Essential Chengyu: A chengyu for the dining room table – 津津有味


Food is a big part of Chinese culture. Unfortunately, you may find yourself overusing 好吃 (hǎochī – delicious), the word you learned after 你好 (nǐhǎo). Here’s a chengyu you can use next time you’re eating: 津津有味 (jīnjīnyǒuwèi).

津津有味(jīnjīnyǒuwèi)means to eat

How to say someone looks refined in a scholarly sort of way – 文绉绉


Some Chinese people wear glasses. If asked to describe those people, you might simply say “他戴眼镜” (tā dài yǎnjìng – he wears glasses) or “他看起来很聪明” (tā kànqǐlái hěn cōngmíng – he looks smart). But if you want to express yourself

How to say “that’s a bit of a stretch” – 牵强


There may have been days when you wanted to tell your Chinese friend, “that’s a bit of a stretch” or “give me a break.” At those times, you probably got by with a weak substitute, eg. “真的吗?” (zhēnde ma? – …

Chinese Learning Tips – 6 Reasons to Learn Chinese with Authentic Content


Throughout our blog, we focus on observing words as they are used “in the wild,” ie. as they are used by Chinese people in real life. This is deliberate. We think that authentic material is “good for you” in the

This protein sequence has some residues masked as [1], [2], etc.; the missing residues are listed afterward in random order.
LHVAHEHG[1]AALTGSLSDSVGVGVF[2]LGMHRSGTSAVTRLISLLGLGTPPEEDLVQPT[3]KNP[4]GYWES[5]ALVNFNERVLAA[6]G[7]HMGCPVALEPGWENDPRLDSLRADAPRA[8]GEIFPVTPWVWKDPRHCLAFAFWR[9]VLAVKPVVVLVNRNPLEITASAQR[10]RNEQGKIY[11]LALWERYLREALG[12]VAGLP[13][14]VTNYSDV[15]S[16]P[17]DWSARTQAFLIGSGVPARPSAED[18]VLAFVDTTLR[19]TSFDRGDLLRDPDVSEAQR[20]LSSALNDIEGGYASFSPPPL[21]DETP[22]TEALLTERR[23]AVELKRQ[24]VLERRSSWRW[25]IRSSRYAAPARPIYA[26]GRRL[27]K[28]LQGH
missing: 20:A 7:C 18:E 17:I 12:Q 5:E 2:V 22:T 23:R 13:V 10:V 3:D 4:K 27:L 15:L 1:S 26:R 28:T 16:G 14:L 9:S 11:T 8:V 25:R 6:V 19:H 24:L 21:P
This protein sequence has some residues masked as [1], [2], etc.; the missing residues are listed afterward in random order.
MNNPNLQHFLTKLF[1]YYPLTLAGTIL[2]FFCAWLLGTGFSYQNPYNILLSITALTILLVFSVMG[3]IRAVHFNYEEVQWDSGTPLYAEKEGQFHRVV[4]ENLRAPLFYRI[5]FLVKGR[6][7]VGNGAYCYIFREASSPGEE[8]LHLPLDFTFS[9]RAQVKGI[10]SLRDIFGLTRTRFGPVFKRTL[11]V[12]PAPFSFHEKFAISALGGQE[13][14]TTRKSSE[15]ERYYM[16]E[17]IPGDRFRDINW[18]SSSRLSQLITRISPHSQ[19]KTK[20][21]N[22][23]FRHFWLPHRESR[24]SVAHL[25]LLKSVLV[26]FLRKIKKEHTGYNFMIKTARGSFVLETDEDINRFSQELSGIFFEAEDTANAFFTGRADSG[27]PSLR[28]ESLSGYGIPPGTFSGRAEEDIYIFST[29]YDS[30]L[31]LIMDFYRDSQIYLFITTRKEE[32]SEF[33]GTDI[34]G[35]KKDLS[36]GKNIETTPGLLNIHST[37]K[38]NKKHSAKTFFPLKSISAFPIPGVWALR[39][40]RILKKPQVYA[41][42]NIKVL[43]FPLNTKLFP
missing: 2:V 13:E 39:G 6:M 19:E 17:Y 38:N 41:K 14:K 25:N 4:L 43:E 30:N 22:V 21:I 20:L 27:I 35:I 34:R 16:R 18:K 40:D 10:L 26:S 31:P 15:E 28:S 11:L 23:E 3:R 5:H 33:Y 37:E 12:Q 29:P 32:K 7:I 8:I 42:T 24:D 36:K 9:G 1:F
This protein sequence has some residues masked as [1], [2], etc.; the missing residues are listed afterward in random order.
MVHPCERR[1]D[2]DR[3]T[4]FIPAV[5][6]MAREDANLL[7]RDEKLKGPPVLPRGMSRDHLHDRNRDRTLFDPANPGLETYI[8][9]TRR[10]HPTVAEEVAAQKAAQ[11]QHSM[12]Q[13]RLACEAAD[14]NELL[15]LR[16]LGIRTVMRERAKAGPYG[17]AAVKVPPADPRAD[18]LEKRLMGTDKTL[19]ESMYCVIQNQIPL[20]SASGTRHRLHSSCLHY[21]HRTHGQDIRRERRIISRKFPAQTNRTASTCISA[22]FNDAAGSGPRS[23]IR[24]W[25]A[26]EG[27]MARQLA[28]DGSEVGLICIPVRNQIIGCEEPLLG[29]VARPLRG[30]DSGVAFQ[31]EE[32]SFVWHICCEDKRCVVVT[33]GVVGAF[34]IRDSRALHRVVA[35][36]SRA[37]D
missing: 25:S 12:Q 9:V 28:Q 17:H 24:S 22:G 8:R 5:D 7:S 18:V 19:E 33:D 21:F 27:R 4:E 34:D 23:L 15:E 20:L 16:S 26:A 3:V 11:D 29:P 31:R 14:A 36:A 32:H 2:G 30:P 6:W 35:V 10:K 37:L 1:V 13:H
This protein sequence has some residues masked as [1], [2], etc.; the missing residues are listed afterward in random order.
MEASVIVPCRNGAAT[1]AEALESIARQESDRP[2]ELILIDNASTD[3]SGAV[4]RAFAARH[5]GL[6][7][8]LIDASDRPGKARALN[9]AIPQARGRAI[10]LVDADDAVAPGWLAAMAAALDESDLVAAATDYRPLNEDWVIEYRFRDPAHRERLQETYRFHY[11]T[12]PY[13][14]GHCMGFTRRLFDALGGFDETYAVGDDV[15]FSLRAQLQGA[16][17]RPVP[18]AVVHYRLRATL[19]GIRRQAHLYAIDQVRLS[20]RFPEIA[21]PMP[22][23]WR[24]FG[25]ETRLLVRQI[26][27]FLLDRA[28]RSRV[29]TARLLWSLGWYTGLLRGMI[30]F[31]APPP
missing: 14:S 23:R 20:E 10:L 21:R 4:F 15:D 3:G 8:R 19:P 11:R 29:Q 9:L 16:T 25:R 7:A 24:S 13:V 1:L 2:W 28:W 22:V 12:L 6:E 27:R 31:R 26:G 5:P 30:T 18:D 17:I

Essential Chengyu: A Chengyu for love, parties, and revolutions – 轰轰烈烈


Today’s Chengyu can describe love, movies, and revolutions. No, it’s not 热情 (rè qíng – passion). Impress your Chinese friends with a more nuanced phrase – 轰轰烈烈. 轰轰烈烈 (hōng hōng liè liè) is a word without a direct English counterpart.

How to say plan – 计划 vs. 规划


In English, we use the word “plan” in all contexts, whether it’s our “vacation plans” or the “economic recovery plan.” By contrast, in Chinese we have multiple words for those situations: 计划 (jìhuà) and 规划 (guīhuà).

Both 计划 and 规划

When you’re feeling defiant – 不服


Today we cover a word that is truly Chinese. It has no direct English counterpart and using it will make your Chinese sound more real and authentic: 不服 (bùfú).

不服 basically means to refuse to submit or yield to someone’s